Ever been kicked out of a Starbucks for taking up a table using Wi-Fi too long?
By 2014, Pikes Peak Library District will offer locals a new option for hanging about, with both latte and laptop — plus lots of learning opportunities.
In November 2011, PPLD purchased the former MCI telecommunications call center, located north of Chapel Hills Mall at 1175 Chapel Hills Drive. PPLD executive director Paula Miller opened up the space for tours last week, showing off some of the 112,883-square-foot space that will feature a business and content-creation center and serve more than 8,000 people.
"The mission of this library is to set people better in the future," Miller says. "We want to put focus on the people not on the books. ... We are calling it the all-end library. We very much want this facility to be a place where people gather to learn, to connect, and to create."
PPLD board president Kathleen Owings adds, "People may come here with their own laptop, stay and work for the day, because the future of library is not just for books. It's a place of diverse activities."
The two-story building, with plenty of natural light and a gorgeous view of the mountains, will increase the district's total square footage by almost 50 percent. It will house a 500-seat meeting/events room, a video studio, a teen center, a job seekers space, conference rooms, a 500-space parking lot, a large cafeteria/lounge space with food and beverage service and, eventually, the Briargate branch. And it will be at the top of the library tech ladder.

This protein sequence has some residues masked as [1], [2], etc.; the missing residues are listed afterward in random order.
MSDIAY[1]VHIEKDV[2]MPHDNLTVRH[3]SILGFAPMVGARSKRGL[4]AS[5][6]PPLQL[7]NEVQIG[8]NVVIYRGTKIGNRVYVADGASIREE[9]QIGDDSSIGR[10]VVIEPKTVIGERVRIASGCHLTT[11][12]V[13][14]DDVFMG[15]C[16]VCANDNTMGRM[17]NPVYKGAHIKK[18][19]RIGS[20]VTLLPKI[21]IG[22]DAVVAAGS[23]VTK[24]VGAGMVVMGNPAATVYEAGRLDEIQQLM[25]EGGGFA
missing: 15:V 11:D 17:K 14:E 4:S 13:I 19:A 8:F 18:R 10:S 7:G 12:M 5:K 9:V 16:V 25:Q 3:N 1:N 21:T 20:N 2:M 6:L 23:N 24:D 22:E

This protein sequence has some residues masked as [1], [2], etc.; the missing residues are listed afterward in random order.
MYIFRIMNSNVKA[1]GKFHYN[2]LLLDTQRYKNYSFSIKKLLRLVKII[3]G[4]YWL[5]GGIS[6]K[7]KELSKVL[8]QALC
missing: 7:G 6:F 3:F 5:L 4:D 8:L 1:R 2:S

"We'll have a lab set up where our librarians and community partners will be teaching everything from video and audio editing to computer programming. We intend to have a 3-D printer with AutoCAD software, a sound booth for audio and video editing, and gaming development as well," PPLD spokesperson Travis Duncan says.
Duncan adds that this model of interactive content development will be coupled with the idea of a business incubation area that offers resources for business and hoteling, including smart boards and equipment for presentations.
Library internal operations will be relocated from Penrose and East libraries, in order to open up more public space at those locations.
The building, vacant since 2004, was purchased for $3.75 million — all with cash, Owings emphasizes, leaving no debt.
Though the facility needs renovation before opening for administrative use in late 2012, MCI left the building with features intact when the company decided, amid a nationwide cutback, to lay off its 650 local employees and close the telemarketing center. PPLD will be able to use many of the left-behind tables, chairs and cubicles as-is when public service starts.
Owings says that PPLD has some money already aimed at adapting the property, adding, "We will also be looking through the foundation for fundraising, private and public partnerships."
She notes that building such a facility would have cost $28 million.
Futurist Garry Golden from New York spoke before the tour about the future of libraries, including PPLD's move into the digital era, and the goal to make this new facility a community center.
"The role of libraries is to focus on building the knowledge base of how to do things in a way that creates a social connection, to bring the right people together to make businesses thrive," he said.
"It is really a future direction of libraries," Miller adds. "It is where we not only have users coming in, using knowledge, learning, but using the knowledge they find here to create things."